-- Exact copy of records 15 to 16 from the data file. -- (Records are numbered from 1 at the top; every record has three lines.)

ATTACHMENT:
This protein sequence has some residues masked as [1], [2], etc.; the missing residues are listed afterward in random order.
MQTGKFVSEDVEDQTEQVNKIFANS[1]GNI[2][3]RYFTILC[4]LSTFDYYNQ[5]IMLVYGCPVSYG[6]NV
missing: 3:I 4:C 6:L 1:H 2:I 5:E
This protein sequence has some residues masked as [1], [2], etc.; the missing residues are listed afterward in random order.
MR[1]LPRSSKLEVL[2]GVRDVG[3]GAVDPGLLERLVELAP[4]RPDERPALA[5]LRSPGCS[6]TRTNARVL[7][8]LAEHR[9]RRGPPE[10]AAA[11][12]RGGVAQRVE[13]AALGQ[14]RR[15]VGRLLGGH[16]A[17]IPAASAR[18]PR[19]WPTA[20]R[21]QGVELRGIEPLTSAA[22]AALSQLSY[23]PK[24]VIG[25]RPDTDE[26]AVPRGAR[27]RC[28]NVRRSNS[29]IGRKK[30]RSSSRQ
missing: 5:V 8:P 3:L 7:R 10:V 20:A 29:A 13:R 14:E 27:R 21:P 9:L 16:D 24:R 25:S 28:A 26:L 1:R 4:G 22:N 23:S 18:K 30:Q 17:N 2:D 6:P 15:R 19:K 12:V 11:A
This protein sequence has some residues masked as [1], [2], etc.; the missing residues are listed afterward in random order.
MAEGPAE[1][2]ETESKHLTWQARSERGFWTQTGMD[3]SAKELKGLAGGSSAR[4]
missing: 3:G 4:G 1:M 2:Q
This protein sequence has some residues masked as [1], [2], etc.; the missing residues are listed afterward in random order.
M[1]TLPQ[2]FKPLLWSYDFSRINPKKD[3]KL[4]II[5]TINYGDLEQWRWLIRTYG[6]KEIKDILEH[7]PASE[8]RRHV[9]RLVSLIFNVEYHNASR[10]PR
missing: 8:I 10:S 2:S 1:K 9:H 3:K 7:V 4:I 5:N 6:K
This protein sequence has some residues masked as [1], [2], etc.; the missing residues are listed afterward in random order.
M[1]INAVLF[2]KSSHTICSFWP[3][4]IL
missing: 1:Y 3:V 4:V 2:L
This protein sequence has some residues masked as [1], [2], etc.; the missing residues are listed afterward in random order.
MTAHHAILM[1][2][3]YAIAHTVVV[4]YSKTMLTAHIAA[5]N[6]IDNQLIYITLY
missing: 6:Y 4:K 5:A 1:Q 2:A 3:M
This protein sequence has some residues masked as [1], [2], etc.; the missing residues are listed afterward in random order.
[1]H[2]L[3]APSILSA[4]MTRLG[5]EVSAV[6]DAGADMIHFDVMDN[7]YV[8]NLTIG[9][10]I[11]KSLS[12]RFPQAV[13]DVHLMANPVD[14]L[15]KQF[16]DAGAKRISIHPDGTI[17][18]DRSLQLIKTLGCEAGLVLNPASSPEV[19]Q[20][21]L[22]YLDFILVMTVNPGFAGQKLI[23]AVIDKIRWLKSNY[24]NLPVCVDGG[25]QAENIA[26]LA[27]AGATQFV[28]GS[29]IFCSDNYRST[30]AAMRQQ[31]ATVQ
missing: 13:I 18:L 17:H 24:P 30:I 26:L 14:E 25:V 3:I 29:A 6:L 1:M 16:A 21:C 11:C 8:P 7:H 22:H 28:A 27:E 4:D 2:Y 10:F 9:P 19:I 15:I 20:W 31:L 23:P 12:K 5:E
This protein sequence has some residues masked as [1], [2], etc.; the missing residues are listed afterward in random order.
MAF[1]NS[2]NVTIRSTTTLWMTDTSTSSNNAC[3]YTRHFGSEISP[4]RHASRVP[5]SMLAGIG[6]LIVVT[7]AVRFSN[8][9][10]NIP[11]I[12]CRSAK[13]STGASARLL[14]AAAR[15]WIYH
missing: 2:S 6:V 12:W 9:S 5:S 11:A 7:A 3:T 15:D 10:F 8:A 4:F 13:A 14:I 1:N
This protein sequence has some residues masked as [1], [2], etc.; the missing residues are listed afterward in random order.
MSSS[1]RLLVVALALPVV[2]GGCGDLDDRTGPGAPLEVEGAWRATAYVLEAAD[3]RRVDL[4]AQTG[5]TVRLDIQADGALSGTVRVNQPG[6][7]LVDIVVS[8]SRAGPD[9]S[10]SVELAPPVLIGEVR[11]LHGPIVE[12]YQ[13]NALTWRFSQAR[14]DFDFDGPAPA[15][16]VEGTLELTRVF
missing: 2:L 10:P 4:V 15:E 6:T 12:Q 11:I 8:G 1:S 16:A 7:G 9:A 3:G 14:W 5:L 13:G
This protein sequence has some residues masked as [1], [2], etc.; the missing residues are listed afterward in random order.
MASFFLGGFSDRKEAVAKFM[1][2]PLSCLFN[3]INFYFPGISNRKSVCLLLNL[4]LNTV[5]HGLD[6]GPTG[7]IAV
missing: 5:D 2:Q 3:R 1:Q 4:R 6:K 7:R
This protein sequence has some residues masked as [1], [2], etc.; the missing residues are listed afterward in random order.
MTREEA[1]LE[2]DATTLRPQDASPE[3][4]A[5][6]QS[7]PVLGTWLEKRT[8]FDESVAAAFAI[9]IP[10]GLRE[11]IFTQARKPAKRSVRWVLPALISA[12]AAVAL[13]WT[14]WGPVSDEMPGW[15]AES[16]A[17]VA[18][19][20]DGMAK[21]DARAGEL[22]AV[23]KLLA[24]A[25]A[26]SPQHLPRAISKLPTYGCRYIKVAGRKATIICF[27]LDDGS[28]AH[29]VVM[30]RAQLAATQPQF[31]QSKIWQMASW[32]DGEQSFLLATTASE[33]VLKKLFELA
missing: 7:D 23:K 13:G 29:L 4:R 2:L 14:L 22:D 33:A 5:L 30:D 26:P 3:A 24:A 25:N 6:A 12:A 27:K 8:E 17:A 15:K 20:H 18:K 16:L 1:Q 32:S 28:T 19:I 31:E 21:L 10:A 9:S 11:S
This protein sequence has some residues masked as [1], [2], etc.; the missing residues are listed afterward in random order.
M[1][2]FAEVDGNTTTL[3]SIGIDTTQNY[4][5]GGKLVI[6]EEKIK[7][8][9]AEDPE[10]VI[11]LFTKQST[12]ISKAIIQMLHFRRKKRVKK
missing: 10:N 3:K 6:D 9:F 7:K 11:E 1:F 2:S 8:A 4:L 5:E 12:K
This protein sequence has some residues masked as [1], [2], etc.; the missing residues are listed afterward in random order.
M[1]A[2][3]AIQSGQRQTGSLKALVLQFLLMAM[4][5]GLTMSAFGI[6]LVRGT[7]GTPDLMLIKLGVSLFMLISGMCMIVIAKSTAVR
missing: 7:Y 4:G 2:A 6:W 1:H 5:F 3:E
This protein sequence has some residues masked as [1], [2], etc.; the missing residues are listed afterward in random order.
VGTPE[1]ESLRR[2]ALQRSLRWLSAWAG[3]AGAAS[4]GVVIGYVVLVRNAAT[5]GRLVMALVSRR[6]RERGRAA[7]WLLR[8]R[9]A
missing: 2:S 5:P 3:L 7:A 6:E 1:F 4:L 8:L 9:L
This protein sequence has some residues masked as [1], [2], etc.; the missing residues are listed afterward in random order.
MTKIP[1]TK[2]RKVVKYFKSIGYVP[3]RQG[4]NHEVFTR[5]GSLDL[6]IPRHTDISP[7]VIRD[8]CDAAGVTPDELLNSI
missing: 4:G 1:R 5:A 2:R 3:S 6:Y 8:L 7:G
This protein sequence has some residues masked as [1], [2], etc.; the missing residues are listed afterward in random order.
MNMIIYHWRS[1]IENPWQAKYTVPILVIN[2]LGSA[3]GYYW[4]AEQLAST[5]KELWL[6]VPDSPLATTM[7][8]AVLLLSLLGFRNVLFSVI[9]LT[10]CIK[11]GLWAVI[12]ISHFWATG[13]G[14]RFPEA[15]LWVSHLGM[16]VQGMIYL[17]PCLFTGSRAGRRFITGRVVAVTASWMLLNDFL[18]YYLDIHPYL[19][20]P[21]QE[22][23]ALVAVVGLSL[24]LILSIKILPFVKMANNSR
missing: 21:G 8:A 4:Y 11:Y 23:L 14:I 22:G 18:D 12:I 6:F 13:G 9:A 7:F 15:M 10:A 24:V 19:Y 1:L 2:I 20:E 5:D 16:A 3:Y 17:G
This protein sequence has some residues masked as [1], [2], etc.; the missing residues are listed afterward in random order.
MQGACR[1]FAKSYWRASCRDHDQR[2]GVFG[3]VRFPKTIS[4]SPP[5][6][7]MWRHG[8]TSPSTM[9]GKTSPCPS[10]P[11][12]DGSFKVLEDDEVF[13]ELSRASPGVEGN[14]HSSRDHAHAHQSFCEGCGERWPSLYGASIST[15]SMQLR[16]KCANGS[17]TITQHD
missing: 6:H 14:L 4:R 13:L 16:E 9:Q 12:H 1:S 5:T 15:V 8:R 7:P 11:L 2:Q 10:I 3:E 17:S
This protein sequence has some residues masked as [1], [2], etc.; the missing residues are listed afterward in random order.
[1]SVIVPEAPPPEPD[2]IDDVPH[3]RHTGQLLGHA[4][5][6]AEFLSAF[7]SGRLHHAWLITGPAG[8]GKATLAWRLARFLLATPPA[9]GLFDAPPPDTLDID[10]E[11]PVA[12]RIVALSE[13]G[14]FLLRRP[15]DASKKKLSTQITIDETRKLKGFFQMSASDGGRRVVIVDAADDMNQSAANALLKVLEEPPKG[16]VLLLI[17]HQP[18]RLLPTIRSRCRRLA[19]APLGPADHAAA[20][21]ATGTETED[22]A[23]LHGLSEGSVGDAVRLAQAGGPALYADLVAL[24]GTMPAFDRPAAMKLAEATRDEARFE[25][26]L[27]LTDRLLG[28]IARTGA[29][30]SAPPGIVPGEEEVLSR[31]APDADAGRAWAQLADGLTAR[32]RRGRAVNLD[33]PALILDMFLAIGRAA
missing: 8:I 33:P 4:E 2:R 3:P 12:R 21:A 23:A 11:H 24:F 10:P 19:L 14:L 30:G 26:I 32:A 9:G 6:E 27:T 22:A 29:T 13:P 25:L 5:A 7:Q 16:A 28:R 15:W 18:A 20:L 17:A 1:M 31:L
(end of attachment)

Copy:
This protein sequence has some residues masked as [1], [2], etc.; the missing residues are listed afterward in random order.
MTKIP[1]TK[2]RKVVKYFKSIGYVP[3]RQG[4]NHEVFTR[5]GSLDL[6]IPRHTDISP[7]VIRD[8]CDAAGVTPDELLNSI
missing: 4:G 1:R 5:A 2:R 3:S 6:Y 8:L 7:G
This protein sequence has some residues masked as [1], [2], etc.; the missing residues are listed afterward in random order.
MNMIIYHWRS[1]IENPWQAKYTVPILVIN[2]LGSA[3]GYYW[4]AEQLAST[5]KELWL[6]VPDSPLATTM[7][8]AVLLLSLLGFRNVLFSVI[9]LT[10]CIK[11]GLWAVI[12]ISHFWATG[13]G[14]RFPEA[15]LWVSHLGM[16]VQGMIYL[17]PCLFTGSRAGRRFITGRVVAVTASWMLLNDFL[18]YYLDIHPYL[19][20]P[21]QE[22][23]ALVAVVGLSL[24]LILSIKILPFVKMANNSR
missing: 21:G 8:A 4:Y 11:Y 23:L 14:I 22:G 18:D 12:I 6:F 13:G 9:A 7:F 15:M 10:A 24:V 19:Y 1:L 2:I 20:E 5:D 16:A 3:Y 17:G